6. Make real-time sepsis screening a priority.
"One of the major challenges when taking care of a patient with sepsis is the early recognition component. Screening for sepsis is something that is critical in the sepsis battle, and we've been doing screening for several years at Memorial Hermann," says Laura J. Moore, MD, medical director of the Shock Trauma ICU at Memorial Hermann Hospital in Houston. "What we are using is Decisio, a clinical decision support platform that focuses on providing real-time relevant data at the point of care. By using this tool, we are able to continually screen for sepsis in real time with a screening tool that has been validated and peer-reviewed, and display that screen at the bedside for all the members of the patient care team to see. This tool alerts everyone that walks in the patient room and, if the sepsis screen is positive, we can do something about it right then."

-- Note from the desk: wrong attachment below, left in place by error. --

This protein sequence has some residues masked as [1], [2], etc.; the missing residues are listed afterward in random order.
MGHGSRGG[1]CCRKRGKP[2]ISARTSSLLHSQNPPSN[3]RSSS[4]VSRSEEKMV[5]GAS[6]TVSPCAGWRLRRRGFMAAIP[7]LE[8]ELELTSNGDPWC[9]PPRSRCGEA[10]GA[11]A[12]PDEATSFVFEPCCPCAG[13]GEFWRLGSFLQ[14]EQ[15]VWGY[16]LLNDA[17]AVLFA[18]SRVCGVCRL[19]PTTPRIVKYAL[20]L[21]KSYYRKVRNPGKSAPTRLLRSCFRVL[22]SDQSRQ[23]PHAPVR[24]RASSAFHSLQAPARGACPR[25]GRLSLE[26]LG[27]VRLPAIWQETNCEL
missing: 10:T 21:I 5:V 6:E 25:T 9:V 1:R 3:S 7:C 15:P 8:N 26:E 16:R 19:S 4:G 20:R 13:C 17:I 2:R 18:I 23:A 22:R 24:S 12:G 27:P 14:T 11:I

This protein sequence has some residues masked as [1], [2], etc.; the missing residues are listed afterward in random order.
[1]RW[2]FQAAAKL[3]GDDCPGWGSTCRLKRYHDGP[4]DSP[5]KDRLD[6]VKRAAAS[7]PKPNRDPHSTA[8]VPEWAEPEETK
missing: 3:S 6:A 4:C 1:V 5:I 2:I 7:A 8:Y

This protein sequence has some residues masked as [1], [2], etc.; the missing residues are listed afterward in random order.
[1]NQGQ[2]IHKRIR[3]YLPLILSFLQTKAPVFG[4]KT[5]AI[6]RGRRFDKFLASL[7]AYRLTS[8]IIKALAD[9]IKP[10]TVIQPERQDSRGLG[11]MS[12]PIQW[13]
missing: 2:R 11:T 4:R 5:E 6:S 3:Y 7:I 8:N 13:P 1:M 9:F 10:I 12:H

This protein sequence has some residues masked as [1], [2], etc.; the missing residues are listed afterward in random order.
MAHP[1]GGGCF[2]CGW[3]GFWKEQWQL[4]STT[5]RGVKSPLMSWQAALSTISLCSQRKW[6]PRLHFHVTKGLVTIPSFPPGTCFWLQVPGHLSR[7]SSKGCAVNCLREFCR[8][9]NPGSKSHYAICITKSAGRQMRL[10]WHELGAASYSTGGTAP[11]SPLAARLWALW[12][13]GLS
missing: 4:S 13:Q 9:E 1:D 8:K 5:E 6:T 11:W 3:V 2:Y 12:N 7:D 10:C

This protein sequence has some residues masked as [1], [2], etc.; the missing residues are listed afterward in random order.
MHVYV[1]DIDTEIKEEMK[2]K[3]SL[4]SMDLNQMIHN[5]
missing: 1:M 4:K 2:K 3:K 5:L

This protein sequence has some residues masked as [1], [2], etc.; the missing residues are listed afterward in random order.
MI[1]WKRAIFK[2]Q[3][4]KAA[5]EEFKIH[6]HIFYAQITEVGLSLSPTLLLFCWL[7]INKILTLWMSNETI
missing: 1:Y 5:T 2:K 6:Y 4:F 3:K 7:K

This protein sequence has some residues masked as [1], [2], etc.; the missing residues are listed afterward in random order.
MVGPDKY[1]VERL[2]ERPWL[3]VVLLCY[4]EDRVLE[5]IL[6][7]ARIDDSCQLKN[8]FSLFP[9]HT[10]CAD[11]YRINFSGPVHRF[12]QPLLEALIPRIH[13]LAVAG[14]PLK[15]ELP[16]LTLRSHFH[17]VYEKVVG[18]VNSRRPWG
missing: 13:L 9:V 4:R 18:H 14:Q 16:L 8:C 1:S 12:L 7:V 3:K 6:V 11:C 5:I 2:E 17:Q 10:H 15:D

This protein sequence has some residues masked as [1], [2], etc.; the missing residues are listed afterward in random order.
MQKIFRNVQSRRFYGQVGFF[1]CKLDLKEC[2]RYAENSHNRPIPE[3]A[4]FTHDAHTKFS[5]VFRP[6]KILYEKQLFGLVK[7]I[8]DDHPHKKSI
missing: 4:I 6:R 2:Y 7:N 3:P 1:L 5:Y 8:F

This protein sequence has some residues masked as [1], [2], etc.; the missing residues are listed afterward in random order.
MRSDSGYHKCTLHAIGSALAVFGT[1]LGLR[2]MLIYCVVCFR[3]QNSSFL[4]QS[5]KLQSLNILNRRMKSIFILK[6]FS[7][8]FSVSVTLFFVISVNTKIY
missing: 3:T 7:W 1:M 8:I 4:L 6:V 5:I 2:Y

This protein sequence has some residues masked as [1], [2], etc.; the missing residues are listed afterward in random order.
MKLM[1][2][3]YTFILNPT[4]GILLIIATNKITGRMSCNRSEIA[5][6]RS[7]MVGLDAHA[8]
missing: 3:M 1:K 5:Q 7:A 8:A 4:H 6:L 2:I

7. Treat sepsis as soon as possible.
Steve Okhravi, MD, founder of New York City health practice and urgent care center Emergency Medical Care, says "The only way to prevent sepsis is to recognize it early and aggressively treat it…The method I've used in emergency departments for early detection were to not wait for the results of chest X-rays or cultures to determine sepsis, but to look at fever (anything above 100.4 degrees), heart rate (above 105 beats per minute), blood pressure (systolic pressure lower than 90), oxygen saturation levels (below 95 percent) and confusion. If any of these symptoms are present, we start antibiotic treatment right away. Waiting for results from other exams could allow the body to go into shock. It's important to note that New York state mandates hospital to have an ED protocol to treat sepsis as soon as possible. I don't often agree with regulations like these but, in this case, the mandate was necessary to help save lives. The mandate provided hospitals with concrete guidelines, while still allowing each facility to modify the protocols to meet their individual needs."



More articles on sepsis:
Does NICU bed configuration affect sepsis, MRSA rates?
'We know what to do with sepsis': Ohio hospitals renew sepsis mortality reduction efforts
September is sepsis awareness month: 5 recent stories on the life-threatening condition